PPLI’s Tax Shield Is Even Stronger
The tax savings element of Private Placement Life Insurance (PPLI) is impressive. We invite you to reflect on your own attitudes toward tax savings by offering two articles on tax that appeared this week in the media.
The tax codes of most countries are a maze of regulations that require professional assistance to extract the most salient tax saving points. PPLI is at the forefront of structuring techniques that take advantage of maximum tax savings, and at the same time, full compliance with the world’s tax authorities.
How does PPLI become the “leader of the pack” when it comes to tax savings?
This is summed up mostly in two words: Life Insurance. The life insurance laws in most countries are very tax friendly–one receives tax deferral for the investment component of a life insurance contract, and at the death of the insured person(s), the death benefit is passed tax-free to the beneficiary.
With PPLI you couple the life insurance component with an open architecture platform. What does this allow? This allows assets to be located almost anywhere in the world, and to have asset managers located in most jurisdictions in the world. PPLI structuring is a very powerful tool for wealthy international families, and is difficult to achieve with entity planning only–creating trusts, foundations, corporations, etc.
Now for our news articles that reveal interesting attitudes towards wealth and taxes. The first is from Bloomberg, Top 3% of U.S. Taxpayers Paid Majority of Income Taxes in 2016.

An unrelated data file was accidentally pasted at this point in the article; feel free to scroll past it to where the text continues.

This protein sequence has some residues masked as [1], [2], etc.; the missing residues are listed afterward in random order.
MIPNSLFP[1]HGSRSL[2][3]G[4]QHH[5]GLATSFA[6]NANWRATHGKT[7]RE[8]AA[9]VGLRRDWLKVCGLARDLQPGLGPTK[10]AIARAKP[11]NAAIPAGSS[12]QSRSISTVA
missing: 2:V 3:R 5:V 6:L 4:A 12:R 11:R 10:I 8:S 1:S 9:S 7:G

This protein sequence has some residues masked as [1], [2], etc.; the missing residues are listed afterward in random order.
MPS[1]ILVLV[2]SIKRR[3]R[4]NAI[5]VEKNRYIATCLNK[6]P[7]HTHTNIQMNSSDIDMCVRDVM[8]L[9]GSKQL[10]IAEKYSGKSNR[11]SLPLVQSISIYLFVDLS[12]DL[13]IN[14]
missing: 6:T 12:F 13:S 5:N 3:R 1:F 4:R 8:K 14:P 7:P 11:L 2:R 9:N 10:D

“Individual income taxes are the federal government’s single biggest revenue source. In fiscal year 2018, which ended Sept. 30, the individual income tax is expected to bring in roughly $1.7 trillion, or about half of all federal revenues, according to the Congressional Budget Office.”
Bloomberg looked into the 2016 individual returns data in detail for some additional insights illustrated in the chart below:
- The top 1 percent paid a greater share of individual income taxes (37.3 percent) than the bottom 90 percent combined (30.5 percent).
- The top 50 percent of all taxpayers paid 97 percent of total individual income taxes.”
Our next article is from The New York Times, How Jared Kushner Avoided Paying Taxes.
“Jared Kushner has a net worth of almost $324 million, and his company has been profitable. But Mr. Kushner, who is President Trump’s son-in-law and senior adviser, appears to have paid almost no federal income taxes for several years running, according to documents reviewed by The New York Times.”
The article goes on to detail Mr. Kushner’s real estate investments, and how they result in a zero tax bill.
When one combines the salient points of these two articles, it is ironic to reflect that the wealthy are the ones who both pay the most taxes, and seek to save the most taxes. When anyone prepares their income tax return, wealthy or poor, do they seek to pay the most tax or the least? Many commentators criticize wealthy individuals and corporations for not paying their fair share of taxes. But what is this fair share? Who decides what a fair share is?
Thankfully, we don’t have to answer this question. Our goal is to maximize your investment gains through strategies that minimize your worldwide tax burden. Please send us your tax concerns and questions, so we can structure a plan that gives you all the tax savings elements of PPLI. You can share your experience and inquiries at the bottom of the page. Thank you.
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